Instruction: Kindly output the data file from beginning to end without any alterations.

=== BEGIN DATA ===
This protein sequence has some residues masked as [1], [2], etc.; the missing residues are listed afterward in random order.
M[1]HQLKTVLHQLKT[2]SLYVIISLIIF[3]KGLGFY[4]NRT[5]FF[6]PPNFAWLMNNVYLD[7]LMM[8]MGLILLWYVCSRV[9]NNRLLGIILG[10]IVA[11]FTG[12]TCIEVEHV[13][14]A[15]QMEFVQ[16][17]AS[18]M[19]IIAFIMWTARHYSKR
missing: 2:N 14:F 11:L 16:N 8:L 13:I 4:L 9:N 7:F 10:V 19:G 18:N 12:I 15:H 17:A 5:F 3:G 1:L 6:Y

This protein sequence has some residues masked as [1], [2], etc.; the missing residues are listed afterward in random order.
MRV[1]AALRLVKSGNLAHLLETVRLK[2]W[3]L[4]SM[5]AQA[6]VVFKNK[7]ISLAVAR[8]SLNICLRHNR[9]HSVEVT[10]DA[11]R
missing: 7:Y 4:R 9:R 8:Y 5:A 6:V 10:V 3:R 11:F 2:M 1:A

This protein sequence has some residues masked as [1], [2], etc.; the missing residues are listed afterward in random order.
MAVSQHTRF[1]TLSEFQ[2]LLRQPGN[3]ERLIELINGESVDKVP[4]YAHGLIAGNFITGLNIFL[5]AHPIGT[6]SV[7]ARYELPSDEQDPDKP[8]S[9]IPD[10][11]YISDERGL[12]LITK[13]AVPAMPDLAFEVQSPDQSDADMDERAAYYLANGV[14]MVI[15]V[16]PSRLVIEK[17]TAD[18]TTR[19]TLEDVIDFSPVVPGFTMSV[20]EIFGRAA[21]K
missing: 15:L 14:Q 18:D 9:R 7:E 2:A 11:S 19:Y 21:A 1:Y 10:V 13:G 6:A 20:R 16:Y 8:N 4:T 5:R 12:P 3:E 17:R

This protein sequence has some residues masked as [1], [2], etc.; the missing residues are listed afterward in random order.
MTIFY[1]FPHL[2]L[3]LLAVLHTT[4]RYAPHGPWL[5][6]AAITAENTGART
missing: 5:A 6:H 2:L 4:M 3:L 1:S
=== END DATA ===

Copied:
This protein sequence has some residues masked as [1], [2], etc.; the missing residues are listed afterward in random order.
M[1]HQLKTVLHQLKT[2]SLYVIISLIIF[3]KGLGFY[4]NRT[5]FF[6]PPNFAWLMNNVYLD[7]LMM[8]MGLILLWYVCSRV[9]NNRLLGIILG[10]IVA[11]FTG[12]TCIEVEHV[13][14]A[15]QMEFVQ[16][17]AS[18]M[19]IIAFIMWTARHYSKR
missing: 2:N 14:F 11:L 16:N 8:L 13:I 4:L 9:N 7:F 10:V 19:G 18:N 12:I 15:H 17:A 5:F 3:G 1:L 6:Y

This protein sequence has some residues masked as [1], [2], etc.; the missing residues are listed afterward in random order.
MRV[1]AALRLVKSGNLAHLLETVRLK[2]W[3]L[4]SM[5]AQA[6]VVFKNK[7]ISLAVAR[8]SLNICLRHNR[9]HSVEVT[10]DA[11]R
missing: 7:Y 4:R 9:R 8:Y 5:A 6:V 10:V 3:R 11:F 2:M 1:A

This protein sequence has some residues masked as [1], [2], etc.; the missing residues are listed afterward in random order.
MAVSQHTRF[1]TLSEFQ[2]LLRQPGN[3]ERLIELINGESVDKVP[4]YAHGLIAGNFITGLNIFL[5]AHPIGT[6]SV[7]ARYELPSDEQDPDKP[8]S[9]IPD[10][11]YISDERGL[12]LITK[13]AVPAMPDLAFEVQSPDQSDADMDERAAYYLANGV[14]MVI[15]V[16]PSRLVIEK[17]TAD[18]TTR[19]TLEDVIDFSPVVPGFTMSV[20]EIFGRAA[21]K
missing: 15:L 14:Q 18:D 9:R 7:E 2:A 11:S 19:Y 21:A 1:Y 10:V 13:G 6:A 20:R 16:Y 8:N 4:T 5:R 12:P 3:E 17:R

This protein sequence has some residues masked as [1], [2], etc.; the missing residues are listed afterward in random order.
MTIFY[1]FPHL[2]L[3]LLAVLHTT[4]RYAPHGPWL[5][6]AAITAENTGART
missing: 5:A 6:H 2:L 4:M 3:L 1:S